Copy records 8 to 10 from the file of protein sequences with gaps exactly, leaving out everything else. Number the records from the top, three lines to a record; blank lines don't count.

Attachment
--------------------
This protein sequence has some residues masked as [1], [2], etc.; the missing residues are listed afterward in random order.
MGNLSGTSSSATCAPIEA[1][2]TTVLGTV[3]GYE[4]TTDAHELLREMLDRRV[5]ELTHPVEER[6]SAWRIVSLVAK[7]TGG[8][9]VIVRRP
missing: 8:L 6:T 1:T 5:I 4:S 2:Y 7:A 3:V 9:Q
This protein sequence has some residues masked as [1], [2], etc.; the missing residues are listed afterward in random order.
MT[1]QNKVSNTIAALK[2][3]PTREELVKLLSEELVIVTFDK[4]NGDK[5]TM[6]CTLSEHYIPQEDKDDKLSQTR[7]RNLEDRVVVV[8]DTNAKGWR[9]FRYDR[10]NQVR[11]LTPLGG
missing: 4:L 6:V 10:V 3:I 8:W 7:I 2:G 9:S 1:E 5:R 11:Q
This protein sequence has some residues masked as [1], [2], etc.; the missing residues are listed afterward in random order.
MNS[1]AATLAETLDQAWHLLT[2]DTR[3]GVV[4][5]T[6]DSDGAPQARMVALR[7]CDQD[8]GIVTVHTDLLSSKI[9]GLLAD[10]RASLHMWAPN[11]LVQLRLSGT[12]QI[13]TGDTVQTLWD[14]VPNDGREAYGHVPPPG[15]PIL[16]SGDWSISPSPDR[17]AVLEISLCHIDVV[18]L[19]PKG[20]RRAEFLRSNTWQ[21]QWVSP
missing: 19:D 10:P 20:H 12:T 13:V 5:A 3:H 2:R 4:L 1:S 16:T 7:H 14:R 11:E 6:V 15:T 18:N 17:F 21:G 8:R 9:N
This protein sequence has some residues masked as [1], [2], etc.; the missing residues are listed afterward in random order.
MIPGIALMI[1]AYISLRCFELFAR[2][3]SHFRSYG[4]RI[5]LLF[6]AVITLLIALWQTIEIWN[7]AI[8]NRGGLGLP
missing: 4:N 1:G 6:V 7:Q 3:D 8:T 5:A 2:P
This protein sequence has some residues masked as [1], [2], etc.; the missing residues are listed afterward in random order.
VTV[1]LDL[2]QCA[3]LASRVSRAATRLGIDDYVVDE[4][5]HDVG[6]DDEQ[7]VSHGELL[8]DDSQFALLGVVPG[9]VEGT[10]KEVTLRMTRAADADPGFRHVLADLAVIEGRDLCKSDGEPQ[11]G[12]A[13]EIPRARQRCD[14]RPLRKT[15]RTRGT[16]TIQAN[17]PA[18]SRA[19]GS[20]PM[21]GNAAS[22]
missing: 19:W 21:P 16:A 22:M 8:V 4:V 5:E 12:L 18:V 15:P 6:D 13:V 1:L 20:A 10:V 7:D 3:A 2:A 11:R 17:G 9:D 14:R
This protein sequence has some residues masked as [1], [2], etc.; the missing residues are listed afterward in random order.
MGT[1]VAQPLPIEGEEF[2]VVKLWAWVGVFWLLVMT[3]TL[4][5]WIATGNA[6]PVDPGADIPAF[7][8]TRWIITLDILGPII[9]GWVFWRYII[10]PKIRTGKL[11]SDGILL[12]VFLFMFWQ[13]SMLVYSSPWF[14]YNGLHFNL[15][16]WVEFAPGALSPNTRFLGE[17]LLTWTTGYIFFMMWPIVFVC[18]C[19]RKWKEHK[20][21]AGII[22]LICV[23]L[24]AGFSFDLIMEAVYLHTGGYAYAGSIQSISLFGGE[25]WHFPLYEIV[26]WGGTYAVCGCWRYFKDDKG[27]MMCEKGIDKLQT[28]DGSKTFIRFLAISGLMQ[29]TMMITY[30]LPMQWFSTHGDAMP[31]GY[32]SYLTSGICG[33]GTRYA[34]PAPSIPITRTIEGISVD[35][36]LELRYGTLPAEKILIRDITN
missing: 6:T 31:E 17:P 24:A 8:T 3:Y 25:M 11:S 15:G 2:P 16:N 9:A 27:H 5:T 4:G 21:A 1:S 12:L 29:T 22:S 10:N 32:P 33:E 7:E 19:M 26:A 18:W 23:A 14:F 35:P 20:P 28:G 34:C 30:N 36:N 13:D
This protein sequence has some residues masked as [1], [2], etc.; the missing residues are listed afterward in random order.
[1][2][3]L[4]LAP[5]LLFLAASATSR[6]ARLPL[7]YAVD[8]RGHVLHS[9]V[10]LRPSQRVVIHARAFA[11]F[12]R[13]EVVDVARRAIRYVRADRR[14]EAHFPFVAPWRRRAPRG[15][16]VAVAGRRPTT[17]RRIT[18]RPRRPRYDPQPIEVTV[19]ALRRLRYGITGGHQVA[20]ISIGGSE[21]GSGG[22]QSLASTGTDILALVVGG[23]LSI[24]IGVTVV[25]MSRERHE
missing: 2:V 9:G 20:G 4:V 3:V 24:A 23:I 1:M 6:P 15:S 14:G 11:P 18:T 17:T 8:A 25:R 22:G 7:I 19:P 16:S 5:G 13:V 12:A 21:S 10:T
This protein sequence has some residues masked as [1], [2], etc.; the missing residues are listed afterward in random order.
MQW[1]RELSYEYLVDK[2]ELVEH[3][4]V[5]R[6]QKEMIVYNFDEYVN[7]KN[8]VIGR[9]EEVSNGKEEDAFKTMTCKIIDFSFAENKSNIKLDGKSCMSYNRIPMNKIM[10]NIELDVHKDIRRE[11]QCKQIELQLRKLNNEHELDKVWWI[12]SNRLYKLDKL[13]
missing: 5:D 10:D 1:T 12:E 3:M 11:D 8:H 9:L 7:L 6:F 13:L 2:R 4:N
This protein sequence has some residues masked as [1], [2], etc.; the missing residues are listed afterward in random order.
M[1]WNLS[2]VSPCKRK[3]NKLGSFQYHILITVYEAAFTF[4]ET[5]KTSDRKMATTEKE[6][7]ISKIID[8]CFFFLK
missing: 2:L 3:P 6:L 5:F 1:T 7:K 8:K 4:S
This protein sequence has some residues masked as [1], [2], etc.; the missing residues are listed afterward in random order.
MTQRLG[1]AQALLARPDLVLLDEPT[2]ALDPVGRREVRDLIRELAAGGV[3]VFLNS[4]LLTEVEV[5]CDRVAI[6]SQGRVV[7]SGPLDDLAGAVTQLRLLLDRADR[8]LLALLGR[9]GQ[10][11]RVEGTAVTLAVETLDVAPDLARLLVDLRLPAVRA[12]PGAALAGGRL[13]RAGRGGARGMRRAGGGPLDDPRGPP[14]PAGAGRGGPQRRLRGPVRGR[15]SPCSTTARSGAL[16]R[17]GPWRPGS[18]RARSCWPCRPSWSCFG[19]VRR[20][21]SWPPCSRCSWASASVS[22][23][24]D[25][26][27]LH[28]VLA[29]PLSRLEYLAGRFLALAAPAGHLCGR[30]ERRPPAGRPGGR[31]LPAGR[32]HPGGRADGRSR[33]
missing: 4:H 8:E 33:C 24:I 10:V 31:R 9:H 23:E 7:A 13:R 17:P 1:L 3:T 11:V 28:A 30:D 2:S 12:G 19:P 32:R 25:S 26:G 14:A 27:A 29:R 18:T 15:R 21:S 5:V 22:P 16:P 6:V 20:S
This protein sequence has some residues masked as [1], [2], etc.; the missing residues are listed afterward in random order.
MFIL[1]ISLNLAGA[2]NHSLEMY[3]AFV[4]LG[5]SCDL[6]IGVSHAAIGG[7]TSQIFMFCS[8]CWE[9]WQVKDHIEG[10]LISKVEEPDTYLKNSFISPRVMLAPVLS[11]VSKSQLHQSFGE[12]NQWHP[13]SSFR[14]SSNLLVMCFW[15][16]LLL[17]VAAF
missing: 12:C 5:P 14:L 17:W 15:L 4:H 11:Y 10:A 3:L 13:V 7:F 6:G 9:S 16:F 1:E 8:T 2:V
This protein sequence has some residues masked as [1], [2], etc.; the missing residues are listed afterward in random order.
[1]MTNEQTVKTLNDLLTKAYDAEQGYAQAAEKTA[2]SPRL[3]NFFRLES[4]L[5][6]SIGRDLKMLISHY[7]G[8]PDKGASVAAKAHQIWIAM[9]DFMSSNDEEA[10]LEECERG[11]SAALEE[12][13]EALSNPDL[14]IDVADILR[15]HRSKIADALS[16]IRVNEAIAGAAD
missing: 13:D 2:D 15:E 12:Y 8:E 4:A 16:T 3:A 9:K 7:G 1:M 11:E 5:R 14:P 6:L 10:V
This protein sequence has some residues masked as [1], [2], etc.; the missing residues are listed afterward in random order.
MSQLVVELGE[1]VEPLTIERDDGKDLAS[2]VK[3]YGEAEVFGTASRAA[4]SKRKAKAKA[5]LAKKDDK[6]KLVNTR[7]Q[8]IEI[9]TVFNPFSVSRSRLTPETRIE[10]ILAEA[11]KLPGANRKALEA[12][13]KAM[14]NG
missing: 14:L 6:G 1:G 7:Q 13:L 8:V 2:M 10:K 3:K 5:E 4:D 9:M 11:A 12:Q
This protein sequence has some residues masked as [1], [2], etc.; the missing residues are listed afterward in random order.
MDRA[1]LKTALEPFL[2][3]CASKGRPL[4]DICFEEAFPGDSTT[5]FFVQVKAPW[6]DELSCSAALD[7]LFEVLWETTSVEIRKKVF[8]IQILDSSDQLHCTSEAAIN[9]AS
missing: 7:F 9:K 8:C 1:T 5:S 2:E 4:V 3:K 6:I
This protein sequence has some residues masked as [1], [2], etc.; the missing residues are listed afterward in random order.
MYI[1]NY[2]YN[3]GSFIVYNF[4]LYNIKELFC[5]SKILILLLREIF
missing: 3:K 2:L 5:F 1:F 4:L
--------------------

This protein sequence has some residues masked as [1], [2], etc.; the missing residues are listed afterward in random order.
MQW[1]RELSYEYLVDK[2]ELVEH[3][4]V[5]R[6]QKEMIVYNFDEYVN[7]KN[8]VIGR[9]EEVSNGKEEDAFKTMTCKIIDFSFAENKSNIKLDGKSCMSYNRIPMNKIM[10]NIELDVHKDIRRE[11]QCKQIELQLRKLNNEHELDKVWWI[12]SNRLYKLDKL[13]
missing: 5:D 10:D 1:T 12:E 3:M 11:D 8:H 9:L 7:L 6:F 13:L 2:R 4:N
This protein sequence has some residues masked as [1], [2], etc.; the missing residues are listed afterward in random order.
M[1]WNLS[2]VSPCKRK[3]NKLGSFQYHILITVYEAAFTF[4]ET[5]KTSDRKMATTEKE[6][7]ISKIID[8]CFFFLK
missing: 2:L 3:P 6:L 5:F 1:T 7:K 8:K 4:S
This protein sequence has some residues masked as [1], [2], etc.; the missing residues are listed afterward in random order.
MTQRLG[1]AQALLARPDLVLLDEPT[2]ALDPVGRREVRDLIRELAAGGV[3]VFLNS[4]LLTEVEV[5]CDRVAI[6]SQGRVV[7]SGPLDDLAGAVTQLRLLLDRADR[8]LLALLGR[9]GQ[10][11]RVEGTAVTLAVETLDVAPDLARLLVDLRLPAVRA[12]PGAALAGGRL[13]RAGRGGARGMRRAGGGPLDDPRGPP[14]PAGAGRGGPQRRLRGPVRGR[15]SPCSTTARSGAL[16]R[17]GPWRPGS[18]RARSCWPCRPSWSCFG[19]VRR[20][21]SWPPCSRCSWASASVS[22][23][24]D[25][26][27]LH[28]VLA[29]PLSRLEYLAGRFLALAAPAGHLCGR[30]ERRPPAGRPGGR[31]LPAGR[32]HPGGRADGRSR[33]
missing: 4:H 8:E 33:C 24:I 10:V 31:R 9:H 23:E 7:A 13:R 17:P 1:L 3:T 11:V 28:A 30:D 2:S 12:G 19:P 32:R 25:S 26:G 14:A 27:A 29:R 18:T 15:R 21:S 5:V 22:P 16:P 6:V 20:S